Chris Hayes, the host of MSNBC’s “All In with Chris Hayes”
When I caught up with MSNBC anchor Chris Hayes by phone on a recent afternoon, he was taking advantage of some downtime by enjoying the simple pleasure of walking his dog with his father. It’s because his parents happened to be in town visiting — and, more important, it was also a manifestation of one of the big changes brought about by the pandemic that the host of All In with Chris Hayes told me he’s become intentional about making a permanent part of his life.
Ever since Covid-19 inverted our relationship with home and the office, among other profound adjustments to the way we live and work, the host of MSNBC’s 8 pm hour has found that the emphasis on remote work and the like have given him more time to spend with family. And especially more face time with his three children who might have been lucky to see him for an hour each day, if that, prior to the pandemic.
The two of us were talking about all this, because this notion of what our world looks like going forward, thanks largely to disruptions wrought by the global health crisis, also happens to be the subject of a new four-part podcast miniseries that Hayes is launching today. It’s called The Future of, and it’s available on all the major podcast platforms. Moreover, it can be found within the feed of Hayes’ existing podcast series, titled Why is this Happening? that Hayes launched in May 2018.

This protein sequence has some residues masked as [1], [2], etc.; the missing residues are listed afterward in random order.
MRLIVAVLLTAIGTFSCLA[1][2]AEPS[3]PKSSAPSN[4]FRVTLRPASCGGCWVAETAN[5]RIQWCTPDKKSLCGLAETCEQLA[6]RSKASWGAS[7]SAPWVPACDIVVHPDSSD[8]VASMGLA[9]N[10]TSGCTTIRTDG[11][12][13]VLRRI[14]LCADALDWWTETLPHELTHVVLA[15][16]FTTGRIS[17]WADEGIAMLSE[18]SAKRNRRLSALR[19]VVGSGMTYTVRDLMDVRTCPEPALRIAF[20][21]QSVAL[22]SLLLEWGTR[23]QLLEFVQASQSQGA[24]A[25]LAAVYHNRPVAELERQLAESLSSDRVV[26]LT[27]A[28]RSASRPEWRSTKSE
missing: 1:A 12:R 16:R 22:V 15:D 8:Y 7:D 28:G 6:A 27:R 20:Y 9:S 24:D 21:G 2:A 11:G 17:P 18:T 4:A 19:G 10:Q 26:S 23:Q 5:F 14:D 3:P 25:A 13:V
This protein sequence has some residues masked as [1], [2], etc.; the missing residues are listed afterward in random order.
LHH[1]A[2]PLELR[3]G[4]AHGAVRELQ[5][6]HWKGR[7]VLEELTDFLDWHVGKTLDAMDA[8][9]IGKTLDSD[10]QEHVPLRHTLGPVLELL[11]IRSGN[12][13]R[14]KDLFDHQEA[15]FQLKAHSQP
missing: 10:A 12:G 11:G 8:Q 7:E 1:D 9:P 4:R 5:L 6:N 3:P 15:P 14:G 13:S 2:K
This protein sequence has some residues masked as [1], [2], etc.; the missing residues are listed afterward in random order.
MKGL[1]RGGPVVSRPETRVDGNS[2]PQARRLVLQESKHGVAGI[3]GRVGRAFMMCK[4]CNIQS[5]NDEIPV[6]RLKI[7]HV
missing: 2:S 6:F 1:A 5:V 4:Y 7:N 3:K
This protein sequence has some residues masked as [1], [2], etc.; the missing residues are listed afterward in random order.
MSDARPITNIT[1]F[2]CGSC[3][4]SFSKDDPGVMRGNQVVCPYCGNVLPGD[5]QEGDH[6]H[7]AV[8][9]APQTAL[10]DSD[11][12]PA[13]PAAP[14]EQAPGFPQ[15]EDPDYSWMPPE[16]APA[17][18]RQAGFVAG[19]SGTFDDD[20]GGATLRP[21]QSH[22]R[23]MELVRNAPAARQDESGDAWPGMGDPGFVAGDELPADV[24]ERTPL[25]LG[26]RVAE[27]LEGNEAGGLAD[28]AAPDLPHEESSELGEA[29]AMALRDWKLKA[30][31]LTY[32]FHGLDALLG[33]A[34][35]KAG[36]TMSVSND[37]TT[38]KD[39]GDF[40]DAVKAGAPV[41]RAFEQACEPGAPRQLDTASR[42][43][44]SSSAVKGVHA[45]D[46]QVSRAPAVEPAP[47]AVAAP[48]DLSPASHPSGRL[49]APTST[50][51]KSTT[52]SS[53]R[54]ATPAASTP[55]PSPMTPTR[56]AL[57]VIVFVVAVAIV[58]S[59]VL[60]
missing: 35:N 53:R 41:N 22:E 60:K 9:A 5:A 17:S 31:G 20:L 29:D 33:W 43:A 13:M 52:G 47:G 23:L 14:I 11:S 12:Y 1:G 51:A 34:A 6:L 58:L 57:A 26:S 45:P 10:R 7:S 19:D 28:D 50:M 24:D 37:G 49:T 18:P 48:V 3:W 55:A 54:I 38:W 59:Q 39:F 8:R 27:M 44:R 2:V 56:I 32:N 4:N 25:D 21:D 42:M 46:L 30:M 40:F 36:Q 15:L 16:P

These new podcast episodes are built around conversations with experts in specific fields — entertainment, innovation, energy, and even friendship — and will focus on probing what’s changed, and why, because of what we’ve all just lived through over the past couple of years. It’s about taking a beat, in other words, outside of the too-often manic ebb and flow of the day’s news cycle, and talking about the kind of changed world that we want, as opposed to what’s too often required of journalists — the task of simply responding to the world, and of bearing witness to it.
“I’ve been thinking about all this a lot during the pandemic — and I’ve been very, like future-obsessed recently,” Hayes told me, in a conversation that also comes just ahead of his MSNBC show’s ninth anniversary on April 1.
That obsession, as he put it, has included “dealing with the sheer scope of the destruction of the last two years, which I think we know on an intellectual level, and we’ve all felt emotionally, because we’re humans. We’re good at acclimating. And then this question of: What stays, and what goes, from the changes we’ve made? A plague is certainly one of the elemental human experiences, and one of the elemental forcing mechanisms of human history in all kinds of ways.
“And then the other thing that I think (the new series) is partly about is — trying to conceive of and talk about visions for the future that aren’t purely dystopian and doom-laden. Which, I think, is really a challenge. Particularly as a land war in Europe breaks out.”